Spiritual resistance

Spiritual resistance
Young people, who had obtained their primary education in independent Latvia, were the most active in expressing resistance to the Soviet regime. Some demonstrated their attitude by avoiding any involvement in Soviet propaganda activities and in communist youth organisations. The more active ones formed resistance groups in education institutions, or acted individually. Their ideal was an independent Latvia. Such groups existed in most Latvian secondary schools, as well as in other educational institutions. The youths prepared and distributed flyers, leaflets and underground newspapers. On 18 November (the Latvian Independence Day) and on 15 May (anniversary of the government coup by Kārlis Ulmanis) Latvian national flags were raised at many locations.

A number of youth groups in rural regions maintained contacts with and supported the national partisans. They collected weapons and medicines, and provided information about expected actions against the partisans and their supporters.

The state security agencies uncovered many of these youth resistance groups and arrested their members. The sentences meted out ranged from 5 to 25 years incarceration, in some cases – execution. The youth resistance did not significantly affect the consolidation of Soviet power, but it did keep alive the idea of an independent Latvia.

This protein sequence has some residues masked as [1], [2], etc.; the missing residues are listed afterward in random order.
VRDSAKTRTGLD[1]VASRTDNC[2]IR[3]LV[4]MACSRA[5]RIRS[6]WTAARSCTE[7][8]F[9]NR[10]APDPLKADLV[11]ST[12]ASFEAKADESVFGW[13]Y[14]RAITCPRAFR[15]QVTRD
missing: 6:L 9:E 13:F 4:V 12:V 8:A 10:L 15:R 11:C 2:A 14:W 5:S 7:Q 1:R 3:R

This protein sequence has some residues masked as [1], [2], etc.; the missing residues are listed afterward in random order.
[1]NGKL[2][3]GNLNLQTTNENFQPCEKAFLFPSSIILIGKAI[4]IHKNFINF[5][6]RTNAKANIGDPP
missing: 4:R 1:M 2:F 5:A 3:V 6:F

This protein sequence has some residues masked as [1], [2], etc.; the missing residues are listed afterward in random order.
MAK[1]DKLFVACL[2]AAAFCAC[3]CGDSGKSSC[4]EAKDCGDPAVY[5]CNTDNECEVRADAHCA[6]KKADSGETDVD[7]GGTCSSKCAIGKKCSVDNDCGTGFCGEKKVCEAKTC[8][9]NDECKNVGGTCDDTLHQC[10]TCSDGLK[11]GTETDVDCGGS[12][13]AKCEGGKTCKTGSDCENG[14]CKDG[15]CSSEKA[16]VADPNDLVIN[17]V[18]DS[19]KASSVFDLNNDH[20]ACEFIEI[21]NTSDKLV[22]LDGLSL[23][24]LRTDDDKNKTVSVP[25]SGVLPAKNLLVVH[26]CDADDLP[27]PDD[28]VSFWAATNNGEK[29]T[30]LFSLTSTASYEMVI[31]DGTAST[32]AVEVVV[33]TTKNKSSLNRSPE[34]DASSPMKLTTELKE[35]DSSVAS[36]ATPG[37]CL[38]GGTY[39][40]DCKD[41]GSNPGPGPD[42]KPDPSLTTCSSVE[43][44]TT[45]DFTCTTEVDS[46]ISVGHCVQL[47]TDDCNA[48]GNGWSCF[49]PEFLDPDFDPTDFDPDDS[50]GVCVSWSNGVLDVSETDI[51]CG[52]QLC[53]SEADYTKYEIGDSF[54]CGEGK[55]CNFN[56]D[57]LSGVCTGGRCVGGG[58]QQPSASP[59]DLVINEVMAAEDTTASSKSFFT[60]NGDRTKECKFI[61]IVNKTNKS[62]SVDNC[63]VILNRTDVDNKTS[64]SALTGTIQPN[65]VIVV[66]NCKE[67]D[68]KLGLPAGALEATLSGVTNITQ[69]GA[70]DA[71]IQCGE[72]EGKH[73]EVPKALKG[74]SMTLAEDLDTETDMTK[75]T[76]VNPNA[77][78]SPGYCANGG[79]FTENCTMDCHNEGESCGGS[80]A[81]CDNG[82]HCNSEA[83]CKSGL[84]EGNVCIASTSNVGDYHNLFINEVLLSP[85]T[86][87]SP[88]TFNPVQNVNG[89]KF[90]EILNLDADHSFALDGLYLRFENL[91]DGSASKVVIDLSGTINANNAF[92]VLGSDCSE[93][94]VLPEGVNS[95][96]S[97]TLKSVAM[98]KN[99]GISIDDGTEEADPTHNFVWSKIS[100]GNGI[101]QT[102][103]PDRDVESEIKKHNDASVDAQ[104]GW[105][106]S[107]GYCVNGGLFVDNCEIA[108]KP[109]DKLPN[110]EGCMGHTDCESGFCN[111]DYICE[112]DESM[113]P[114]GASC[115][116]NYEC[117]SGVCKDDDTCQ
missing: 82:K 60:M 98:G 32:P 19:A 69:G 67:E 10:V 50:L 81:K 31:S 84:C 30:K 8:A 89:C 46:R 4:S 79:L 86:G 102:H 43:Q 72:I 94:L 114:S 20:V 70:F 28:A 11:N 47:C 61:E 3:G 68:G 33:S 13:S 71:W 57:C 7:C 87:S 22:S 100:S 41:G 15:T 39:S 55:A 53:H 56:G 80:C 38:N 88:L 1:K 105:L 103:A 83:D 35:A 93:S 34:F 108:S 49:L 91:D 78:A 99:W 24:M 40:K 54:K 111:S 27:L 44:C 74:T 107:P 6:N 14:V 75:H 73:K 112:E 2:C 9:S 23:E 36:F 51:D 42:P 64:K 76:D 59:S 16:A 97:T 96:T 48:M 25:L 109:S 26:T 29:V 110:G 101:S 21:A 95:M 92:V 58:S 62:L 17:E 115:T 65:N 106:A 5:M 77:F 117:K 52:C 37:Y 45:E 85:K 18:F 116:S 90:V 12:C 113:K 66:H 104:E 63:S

Intellectual life in the post-war years was totally subjugated to Soviet ideology. Writers, artists, professors and teachers had to praise the Communist regime. The literature and achievements in humanities of independent Latvia, as well as much of the world literary classics, were prohibited as being contrary to Soviet ideology. Not only did the Communist Party specify guidelines in art, music and science, but also enforced adherence to them by means of censorship.

To intimidate the creative intelligentsia, in 1951 the Soviet security agencies held a show trial in the fabricated „French group" case. Thirteen intellectuals, labelled „bourgeoisie nationalists", were arrested and accused of illegal meetings, and translation and distribution of a prohibited French book. A special meeting in Moscow sentenced them in absentia to incarceration for 7 to 25 years.